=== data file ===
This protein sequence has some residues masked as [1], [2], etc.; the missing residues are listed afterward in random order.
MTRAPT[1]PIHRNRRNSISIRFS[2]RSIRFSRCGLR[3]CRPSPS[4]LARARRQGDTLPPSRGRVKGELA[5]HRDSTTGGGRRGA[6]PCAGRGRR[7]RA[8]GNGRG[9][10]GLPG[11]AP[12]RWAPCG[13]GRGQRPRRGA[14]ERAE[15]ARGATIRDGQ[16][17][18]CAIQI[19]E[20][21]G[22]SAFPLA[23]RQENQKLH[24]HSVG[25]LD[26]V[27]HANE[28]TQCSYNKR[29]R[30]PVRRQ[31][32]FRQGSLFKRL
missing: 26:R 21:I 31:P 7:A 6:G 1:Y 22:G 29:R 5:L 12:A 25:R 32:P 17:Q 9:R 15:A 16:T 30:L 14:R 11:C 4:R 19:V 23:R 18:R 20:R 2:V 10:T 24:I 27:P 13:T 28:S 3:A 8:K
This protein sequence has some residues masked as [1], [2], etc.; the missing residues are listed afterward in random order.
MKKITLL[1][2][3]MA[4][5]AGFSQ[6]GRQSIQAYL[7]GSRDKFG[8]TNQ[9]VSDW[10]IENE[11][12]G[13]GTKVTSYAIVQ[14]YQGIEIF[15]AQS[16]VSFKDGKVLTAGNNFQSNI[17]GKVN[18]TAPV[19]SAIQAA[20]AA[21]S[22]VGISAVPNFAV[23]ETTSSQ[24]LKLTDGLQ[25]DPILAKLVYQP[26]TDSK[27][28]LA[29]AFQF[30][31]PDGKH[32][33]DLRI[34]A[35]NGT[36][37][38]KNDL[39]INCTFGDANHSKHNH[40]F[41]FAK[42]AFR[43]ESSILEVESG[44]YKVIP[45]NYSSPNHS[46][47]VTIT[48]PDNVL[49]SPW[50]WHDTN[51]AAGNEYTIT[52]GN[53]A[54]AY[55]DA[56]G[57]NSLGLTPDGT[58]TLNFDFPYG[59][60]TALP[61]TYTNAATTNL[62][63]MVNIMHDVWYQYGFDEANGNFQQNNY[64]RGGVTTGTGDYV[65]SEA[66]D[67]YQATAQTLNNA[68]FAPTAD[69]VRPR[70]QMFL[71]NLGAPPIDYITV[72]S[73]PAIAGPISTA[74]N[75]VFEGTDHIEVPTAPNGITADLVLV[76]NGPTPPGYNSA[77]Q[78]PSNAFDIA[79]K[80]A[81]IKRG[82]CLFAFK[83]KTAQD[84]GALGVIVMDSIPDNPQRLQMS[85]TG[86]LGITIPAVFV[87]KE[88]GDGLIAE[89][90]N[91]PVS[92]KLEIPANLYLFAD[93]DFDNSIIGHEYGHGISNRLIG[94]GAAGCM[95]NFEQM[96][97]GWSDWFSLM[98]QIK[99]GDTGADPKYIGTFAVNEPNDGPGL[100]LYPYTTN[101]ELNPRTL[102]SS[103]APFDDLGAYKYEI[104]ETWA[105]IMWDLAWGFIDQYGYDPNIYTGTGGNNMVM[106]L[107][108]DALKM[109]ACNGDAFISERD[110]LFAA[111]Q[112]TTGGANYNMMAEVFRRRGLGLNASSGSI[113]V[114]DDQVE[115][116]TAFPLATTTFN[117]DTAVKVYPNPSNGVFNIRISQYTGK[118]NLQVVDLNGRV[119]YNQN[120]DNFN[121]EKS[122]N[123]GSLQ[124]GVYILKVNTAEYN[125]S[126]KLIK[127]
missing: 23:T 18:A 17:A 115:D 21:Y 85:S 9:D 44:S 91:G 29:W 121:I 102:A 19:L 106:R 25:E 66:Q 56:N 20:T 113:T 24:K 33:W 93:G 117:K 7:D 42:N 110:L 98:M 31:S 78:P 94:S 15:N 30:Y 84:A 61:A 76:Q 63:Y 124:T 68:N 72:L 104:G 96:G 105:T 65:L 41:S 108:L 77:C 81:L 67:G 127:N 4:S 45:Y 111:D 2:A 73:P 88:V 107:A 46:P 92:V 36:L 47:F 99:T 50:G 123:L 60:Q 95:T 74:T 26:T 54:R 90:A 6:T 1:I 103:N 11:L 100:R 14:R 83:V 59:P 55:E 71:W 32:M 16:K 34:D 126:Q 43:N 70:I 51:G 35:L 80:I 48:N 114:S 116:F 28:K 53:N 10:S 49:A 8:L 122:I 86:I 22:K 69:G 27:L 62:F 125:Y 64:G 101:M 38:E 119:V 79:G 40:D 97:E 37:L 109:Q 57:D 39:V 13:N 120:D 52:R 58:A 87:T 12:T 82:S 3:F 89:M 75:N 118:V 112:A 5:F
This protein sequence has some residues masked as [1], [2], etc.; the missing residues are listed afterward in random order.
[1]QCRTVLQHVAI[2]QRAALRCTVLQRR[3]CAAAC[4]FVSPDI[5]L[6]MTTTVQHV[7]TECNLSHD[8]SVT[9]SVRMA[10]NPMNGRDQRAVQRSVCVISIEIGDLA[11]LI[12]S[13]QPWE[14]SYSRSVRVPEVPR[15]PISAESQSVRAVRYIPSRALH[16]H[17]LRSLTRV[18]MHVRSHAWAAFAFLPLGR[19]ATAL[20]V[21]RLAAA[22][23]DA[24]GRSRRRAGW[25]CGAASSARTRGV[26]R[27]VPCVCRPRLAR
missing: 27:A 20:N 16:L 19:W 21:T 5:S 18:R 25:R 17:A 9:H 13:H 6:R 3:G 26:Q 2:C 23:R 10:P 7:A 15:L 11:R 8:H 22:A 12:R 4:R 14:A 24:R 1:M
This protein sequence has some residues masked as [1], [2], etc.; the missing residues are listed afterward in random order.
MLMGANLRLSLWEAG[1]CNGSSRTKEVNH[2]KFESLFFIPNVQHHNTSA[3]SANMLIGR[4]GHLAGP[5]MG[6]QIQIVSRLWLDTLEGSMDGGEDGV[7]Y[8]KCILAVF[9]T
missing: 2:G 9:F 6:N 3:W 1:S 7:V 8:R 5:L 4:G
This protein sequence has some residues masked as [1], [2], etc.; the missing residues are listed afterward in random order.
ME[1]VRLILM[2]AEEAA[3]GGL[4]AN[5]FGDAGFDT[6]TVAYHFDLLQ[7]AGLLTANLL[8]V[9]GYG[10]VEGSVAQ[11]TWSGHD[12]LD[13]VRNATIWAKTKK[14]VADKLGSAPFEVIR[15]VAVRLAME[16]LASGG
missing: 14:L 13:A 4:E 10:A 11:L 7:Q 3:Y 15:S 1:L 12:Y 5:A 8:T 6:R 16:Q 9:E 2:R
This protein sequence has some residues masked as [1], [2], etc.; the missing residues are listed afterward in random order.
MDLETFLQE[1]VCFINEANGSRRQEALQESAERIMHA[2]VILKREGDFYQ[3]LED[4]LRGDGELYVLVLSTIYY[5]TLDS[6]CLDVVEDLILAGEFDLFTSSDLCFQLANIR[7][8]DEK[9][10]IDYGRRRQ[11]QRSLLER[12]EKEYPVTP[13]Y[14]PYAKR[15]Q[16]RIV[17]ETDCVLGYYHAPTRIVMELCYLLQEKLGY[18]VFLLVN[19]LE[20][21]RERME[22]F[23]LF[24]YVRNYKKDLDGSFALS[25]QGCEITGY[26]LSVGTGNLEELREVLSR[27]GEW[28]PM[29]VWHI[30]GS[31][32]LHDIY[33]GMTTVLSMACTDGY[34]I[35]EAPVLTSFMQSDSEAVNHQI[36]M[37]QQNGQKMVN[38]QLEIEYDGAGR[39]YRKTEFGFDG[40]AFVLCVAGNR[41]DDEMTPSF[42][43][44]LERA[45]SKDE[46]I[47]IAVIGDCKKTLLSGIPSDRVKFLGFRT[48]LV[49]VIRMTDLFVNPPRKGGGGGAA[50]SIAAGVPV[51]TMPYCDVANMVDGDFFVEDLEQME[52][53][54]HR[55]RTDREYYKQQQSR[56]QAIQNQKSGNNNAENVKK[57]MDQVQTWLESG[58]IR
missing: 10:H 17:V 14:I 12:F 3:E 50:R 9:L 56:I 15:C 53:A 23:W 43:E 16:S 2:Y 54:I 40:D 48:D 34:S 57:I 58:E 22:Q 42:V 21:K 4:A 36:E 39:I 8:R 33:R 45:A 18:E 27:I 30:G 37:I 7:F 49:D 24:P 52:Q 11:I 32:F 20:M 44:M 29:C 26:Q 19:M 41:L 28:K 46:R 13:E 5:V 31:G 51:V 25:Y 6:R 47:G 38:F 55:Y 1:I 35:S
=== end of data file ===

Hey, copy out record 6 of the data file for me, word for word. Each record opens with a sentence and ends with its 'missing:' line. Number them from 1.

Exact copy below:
This protein sequence has some residues masked as [1], [2], etc.; the missing residues are listed afterward in random order.
MDLETFLQE[1]VCFINEANGSRRQEALQESAERIMHA[2]VILKREGDFYQ[3]LED[4]LRGDGELYVLVLSTIYY[5]TLDS[6]CLDVVEDLILAGEFDLFTSSDLCFQLANIR[7][8]DEK[9][10]IDYGRRRQ[11]QRSLLER[12]EKEYPVTP[13]Y[14]PYAKR[15]Q[16]RIV[17]ETDCVLGYYHAPTRIVMELCYLLQEKLGY[18]VFLLVN[19]LE[20][21]RERME[22]F[23]LF[24]YVRNYKKDLDGSFALS[25]QGCEITGY[26]LSVGTGNLEELREVLSR[27]GEW[28]PM[29]VWHI[30]GS[31][32]LHDIY[33]GMTTVLSMACTDGY[34]I[35]EAPVLTSFMQSDSEAVNHQI[36]M[37]QQNGQKMVN[38]QLEIEYDGAGR[39]YRKTEFGFDG[40]AFVLCVAGNR[41]DDEMTPSF[42][43][44]LERA[45]SKDE[46]I[47]IAVIGDCKKTLLSGIPSDRVKFLGFRT[48]LV[49]VIRMTDLFVNPPRKGGGGGAA[50]SIAAGVPV[51]TMPYCDVANMVDGDFFVEDLEQME[52][53][54]HR[55]RTDREYYKQQQSR[56]QAIQNQKSGNNNAENVKK[57]MDQVQTWLESG[58]IR
missing: 10:H 17:V 14:I 12:F 3:E 50:R 9:L 56:I 15:C 53:A 23:W 43:E 16:S 2:Y 54:I 40:D 48:D 34:S 57:I 58:E 22:Q 42:V 21:K 4:A 36:E 39:I 8:R 33:R 45:A 18:E 27:I 30:G 37:I 7:F 49:D 24:P 52:Q 11:I 32:F 20:M 44:M 29:C 26:Q 19:M 41:L 28:K 46:R 13:E 5:V 31:G 51:V 25:Y 6:R 47:G 38:F 55:Y 1:I 35:S